Tuesday, April 12, 2011

Burritos on Bishopsgate - Wrap It Up

I've always been a fan of food in tortilla wraps and since trying a proper burrito while on a writing trip to the states a couple of years ago I've been on the hunt for something similar in this country.  My first proper burrito came from a place called Gordito Burrito in Rhode Island, and as sad as it might sound one of the things I miss most about being in America is how easy it is to find an edible burrito.

Jim's nachos @ Gordito Burrito
Good times in Gordito Burrito
(no, that isn't me).

As marvellous as the cosmopolitan cuisine of this country is we don't appear to be able to get our act together when it comes to making a decent burrito - most burritos I've had in the UK have been either poncey miniscule restaurants efforts swamped in gravy, or extortionately priced tough tubes crammed full of god-knows-what at festivals.

I've had some nearly commendable burritos in places like Camden, but when compared to the fat, warm, yielding, fresh and healthy (yes - healthy) burritos I had in America the burritos I've eaten in my home country have been a poor imitation of what this fantastic food should be.  As I'm sure you've gathered by now I adore burritos, so making do with these poor imitators was the culinary equivalent of being a big fan of the Mona Lisa but making do with a biro scribble of an dead rat on the back of a discarded cigarette packet.



Wrap It Up.
When I found a new burrito place opposite Liverpool Street station (on Bishopsgate) I knew I owed it to myself to continue my search for a well made burrito.  As soon as I had walked through the door it was clear that I might have found my burrito Shangri-la - the place was light, airy and well lit, the total opposite of the British burrito places I'd been before.  The staff were super friendly and 'shock'; they appear to actually enjoy their jobs!  The guacamole was zesty, the rice was tender, the black beans were tasty and the portions were generous (to say the least).  I was actually a little surprised when the cheery chap behind the till told me how cheap my meal was!

I don't profess to be an expert on every food joint in London town (and I'm sure there are other great burrito places) but I do know enough that I now seem unable to walk past Wrap It Up without popping in to buy something.  Hell; the fact that I'm currently the Mayor of Wrap It Up on Foursquare (despite the fact I only visit London once a week) should give you an idea of the high regard I have for this burrito joint!


Related links

Wrap It Up...
My review of Gordito Burrito...
Photos from my trip to America...

Monday, April 11, 2011

First impressions count (as weird).

This tub has something to do with
us needing a new cooker...
I guess you could call this post a fictionalised account of real life events, although I suppose telling you at the outset that this isn’t a true representation of how the following occurred might take the shine out of it.  Hmm; please can you try and forget that you’ve read this intro and skip onto the metaphorical main course of this post…



The first time I meet someone new* I always say or do something really odd.  I’m going to keep my musical life out of this post because the lycra we wore on stage for a while in my old band gave a lot of people (in audiences) a very strange first impression of me, and was more revealing of my anatomy than my personality.

Today was a fairly normal day and yet I still managed to make at least a couple of first impressions that may or may not be worth reporting (you’re the judge, not me).  Both of these incidents occurred while I was trying to replace our knackered old cooker - my wife was out doing what gardeners do whenever they’re gardening and for reasons I won’t embarrass myself by sharing with you it was imperative to replace the cooker before she returned to roost.  Time was short so I employed the cheerful assistance of my terminally unemployed buddy Jonny Culture (no relation other than the fact he has the surname culture for the same reason I do).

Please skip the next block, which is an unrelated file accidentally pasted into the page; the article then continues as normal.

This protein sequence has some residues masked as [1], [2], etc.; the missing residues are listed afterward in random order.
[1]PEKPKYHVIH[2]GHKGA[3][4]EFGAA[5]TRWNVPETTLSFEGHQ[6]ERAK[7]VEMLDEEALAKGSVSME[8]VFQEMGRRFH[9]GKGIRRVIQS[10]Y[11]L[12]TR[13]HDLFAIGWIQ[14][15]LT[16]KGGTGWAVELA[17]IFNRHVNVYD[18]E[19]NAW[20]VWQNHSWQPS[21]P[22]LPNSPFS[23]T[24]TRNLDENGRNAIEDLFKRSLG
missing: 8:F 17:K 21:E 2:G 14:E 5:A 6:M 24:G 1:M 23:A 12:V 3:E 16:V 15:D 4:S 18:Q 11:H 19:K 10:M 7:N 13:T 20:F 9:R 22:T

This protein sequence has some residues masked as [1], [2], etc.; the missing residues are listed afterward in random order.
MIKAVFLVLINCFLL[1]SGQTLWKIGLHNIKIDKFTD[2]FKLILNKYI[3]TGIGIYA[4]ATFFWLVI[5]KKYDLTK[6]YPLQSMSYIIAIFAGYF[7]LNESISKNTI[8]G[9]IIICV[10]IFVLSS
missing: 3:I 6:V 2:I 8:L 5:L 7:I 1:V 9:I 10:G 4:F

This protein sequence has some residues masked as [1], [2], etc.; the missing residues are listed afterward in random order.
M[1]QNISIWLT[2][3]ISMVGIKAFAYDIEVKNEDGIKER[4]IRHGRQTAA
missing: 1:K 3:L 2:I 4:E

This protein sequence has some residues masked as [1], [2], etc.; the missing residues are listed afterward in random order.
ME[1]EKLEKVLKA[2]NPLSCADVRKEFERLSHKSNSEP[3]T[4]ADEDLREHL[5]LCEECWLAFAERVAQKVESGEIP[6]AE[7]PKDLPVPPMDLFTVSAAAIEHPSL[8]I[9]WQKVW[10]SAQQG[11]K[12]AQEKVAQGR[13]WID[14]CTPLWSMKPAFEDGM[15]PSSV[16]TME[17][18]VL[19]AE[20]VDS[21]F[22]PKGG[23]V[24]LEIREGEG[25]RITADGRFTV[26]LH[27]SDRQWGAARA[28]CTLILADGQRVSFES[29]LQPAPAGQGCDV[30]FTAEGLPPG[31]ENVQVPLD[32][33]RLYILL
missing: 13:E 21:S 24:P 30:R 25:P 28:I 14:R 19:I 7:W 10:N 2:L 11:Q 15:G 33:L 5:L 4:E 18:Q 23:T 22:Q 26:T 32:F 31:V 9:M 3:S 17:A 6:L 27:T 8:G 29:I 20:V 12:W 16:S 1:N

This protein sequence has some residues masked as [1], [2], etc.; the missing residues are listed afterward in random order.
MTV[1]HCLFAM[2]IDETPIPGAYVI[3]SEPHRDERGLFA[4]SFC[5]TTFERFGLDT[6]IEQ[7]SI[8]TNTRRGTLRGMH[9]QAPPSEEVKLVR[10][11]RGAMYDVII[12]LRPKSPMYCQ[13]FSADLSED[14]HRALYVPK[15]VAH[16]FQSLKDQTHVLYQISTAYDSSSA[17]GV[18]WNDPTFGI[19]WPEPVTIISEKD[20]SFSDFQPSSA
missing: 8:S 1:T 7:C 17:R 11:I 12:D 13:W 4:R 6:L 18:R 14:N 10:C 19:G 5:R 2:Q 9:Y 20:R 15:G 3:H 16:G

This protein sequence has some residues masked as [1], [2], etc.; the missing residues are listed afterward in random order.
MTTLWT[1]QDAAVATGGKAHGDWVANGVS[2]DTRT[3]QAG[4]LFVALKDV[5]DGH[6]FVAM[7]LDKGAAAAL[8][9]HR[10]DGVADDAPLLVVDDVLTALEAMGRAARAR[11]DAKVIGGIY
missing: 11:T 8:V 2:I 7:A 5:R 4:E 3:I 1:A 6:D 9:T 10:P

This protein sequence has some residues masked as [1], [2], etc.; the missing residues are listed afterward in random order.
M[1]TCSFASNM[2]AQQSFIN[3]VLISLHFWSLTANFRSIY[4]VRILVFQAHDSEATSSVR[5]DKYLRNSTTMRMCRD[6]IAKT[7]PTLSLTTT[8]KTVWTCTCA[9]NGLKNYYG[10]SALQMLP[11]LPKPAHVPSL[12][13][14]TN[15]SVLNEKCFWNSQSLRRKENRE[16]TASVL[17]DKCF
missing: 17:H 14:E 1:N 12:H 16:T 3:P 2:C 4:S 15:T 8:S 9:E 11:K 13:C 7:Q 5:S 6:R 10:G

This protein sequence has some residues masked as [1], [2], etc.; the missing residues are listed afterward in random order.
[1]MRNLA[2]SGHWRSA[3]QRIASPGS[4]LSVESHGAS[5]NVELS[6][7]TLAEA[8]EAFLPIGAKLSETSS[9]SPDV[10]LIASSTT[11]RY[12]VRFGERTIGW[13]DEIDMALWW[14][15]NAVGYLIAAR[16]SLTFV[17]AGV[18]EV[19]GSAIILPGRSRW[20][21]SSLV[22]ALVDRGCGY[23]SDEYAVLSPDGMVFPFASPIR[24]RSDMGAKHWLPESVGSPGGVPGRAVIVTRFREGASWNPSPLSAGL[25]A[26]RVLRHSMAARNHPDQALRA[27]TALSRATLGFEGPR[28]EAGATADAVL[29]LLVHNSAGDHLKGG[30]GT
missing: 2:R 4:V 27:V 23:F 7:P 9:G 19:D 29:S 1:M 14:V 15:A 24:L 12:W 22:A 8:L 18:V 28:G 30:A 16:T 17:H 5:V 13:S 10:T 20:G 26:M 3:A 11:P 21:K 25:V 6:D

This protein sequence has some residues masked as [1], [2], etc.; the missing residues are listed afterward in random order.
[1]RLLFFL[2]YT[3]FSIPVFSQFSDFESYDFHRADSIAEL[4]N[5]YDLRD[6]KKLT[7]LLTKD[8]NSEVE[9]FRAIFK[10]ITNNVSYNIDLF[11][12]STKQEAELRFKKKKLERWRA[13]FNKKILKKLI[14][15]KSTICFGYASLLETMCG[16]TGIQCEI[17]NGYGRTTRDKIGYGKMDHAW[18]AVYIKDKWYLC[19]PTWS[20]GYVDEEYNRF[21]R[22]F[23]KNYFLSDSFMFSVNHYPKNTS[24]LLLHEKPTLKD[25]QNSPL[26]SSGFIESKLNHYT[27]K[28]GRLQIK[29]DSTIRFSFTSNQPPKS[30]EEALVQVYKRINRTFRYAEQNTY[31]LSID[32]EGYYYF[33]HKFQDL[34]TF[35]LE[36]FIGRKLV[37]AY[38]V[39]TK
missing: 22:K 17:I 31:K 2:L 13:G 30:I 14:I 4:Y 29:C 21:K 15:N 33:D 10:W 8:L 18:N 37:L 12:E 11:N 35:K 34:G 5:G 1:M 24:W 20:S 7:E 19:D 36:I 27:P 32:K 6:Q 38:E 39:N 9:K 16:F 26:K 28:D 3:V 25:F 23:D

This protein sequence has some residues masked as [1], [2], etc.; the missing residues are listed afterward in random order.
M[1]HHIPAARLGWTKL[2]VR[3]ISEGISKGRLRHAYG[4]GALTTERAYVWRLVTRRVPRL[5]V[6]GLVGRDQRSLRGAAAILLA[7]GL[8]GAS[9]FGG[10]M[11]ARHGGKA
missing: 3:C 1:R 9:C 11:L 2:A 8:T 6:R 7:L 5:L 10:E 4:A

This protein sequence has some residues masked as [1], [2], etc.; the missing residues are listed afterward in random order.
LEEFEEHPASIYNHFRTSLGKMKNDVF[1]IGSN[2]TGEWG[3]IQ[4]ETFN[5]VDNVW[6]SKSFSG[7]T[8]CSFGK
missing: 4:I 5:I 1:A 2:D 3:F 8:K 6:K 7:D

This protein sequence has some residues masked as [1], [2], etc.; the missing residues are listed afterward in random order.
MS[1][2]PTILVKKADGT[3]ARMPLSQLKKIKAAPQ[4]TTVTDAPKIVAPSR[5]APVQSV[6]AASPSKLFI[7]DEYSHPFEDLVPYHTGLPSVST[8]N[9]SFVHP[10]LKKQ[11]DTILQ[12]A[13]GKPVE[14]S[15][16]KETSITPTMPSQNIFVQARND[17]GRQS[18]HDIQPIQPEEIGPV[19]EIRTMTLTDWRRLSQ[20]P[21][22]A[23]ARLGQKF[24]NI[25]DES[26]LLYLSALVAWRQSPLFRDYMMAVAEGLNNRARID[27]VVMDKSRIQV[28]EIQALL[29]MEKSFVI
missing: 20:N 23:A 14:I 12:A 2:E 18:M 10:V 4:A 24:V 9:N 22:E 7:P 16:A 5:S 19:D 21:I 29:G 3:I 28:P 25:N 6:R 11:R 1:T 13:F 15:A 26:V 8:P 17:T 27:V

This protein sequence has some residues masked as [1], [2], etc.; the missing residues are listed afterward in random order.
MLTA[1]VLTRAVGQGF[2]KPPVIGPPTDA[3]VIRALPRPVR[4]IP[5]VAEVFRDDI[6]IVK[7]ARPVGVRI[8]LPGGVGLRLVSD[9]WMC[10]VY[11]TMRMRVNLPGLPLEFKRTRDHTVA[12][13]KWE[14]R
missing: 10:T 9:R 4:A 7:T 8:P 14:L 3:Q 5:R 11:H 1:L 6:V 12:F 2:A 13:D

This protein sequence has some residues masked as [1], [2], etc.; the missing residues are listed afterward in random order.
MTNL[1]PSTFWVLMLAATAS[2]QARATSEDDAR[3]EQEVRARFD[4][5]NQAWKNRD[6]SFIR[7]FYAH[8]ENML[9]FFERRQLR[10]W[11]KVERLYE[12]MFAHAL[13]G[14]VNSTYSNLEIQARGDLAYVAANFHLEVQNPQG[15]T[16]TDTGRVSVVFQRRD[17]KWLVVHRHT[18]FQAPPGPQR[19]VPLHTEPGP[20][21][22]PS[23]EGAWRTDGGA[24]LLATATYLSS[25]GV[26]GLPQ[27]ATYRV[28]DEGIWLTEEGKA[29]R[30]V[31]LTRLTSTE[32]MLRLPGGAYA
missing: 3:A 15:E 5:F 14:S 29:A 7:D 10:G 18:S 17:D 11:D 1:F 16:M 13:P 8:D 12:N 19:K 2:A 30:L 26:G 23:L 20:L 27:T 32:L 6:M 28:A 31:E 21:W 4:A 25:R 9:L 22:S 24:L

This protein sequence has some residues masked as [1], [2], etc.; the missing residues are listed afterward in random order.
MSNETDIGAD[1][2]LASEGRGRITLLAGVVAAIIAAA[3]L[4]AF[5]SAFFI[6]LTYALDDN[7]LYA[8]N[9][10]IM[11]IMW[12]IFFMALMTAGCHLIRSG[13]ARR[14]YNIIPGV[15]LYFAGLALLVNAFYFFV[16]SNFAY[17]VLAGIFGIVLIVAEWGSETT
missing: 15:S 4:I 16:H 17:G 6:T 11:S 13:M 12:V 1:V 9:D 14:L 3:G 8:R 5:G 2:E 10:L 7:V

Breeding white goods.

Out with the old...
Before a new cooker could be warmly welcomed (yes that is a pun, poor as it may be, please tut, sigh disapprovingly and move on) into our home the old shamed cooker needed to be frowned at, grunted over and cast into the back of (my fake brother) Graham’s van for it’s final journey.

Jonny and I were halfway through the grunting part of the casting out process (trying to summon strength from our weak bodies to slide the cooker into the van) when my fake brother’s new lodger made a surprise appearance on the scene.  Most of the surprise was his, because from where he was stood our ‘thrusting motion’ was creating the impression that Jonny and I were trying to do something to the cooker that nature never intended and God would almost certainly disapprove of.  The exchange that followed went a little something like this,

“Hello Chris…. You must be Chris!”  The look on his face appeared to be more a reaction to the scene than the lines of the players.  He offered no reply so I doubled the effort being made on my side of the conversation,

“Chris?  Graham’s new lodger?”  Jonny stood back from the van and rested against the wall of my house; he’s known me long enough to be aware that these types of exchanges can take some time, and he’s also a great fan of leaning on things.  There was still no reply so I continued to dig upwards out of the hole I had found myself in,

“This is Graham’s van!”  Yeah, I know that outburst wasn’t going to help, and in the awkward conversation that followed I also found out that calling Graham’s new lodger ‘Chris’ didn’t help either, on account of his name being Danny.

Danny took my introduction with the sort of good humour an adult might show a young child who is telling a rambling pointless story (a bit like this one), and as soon as etiquette allowed he escaped, leaving me free to travel across down to make my second odd first impression of the day…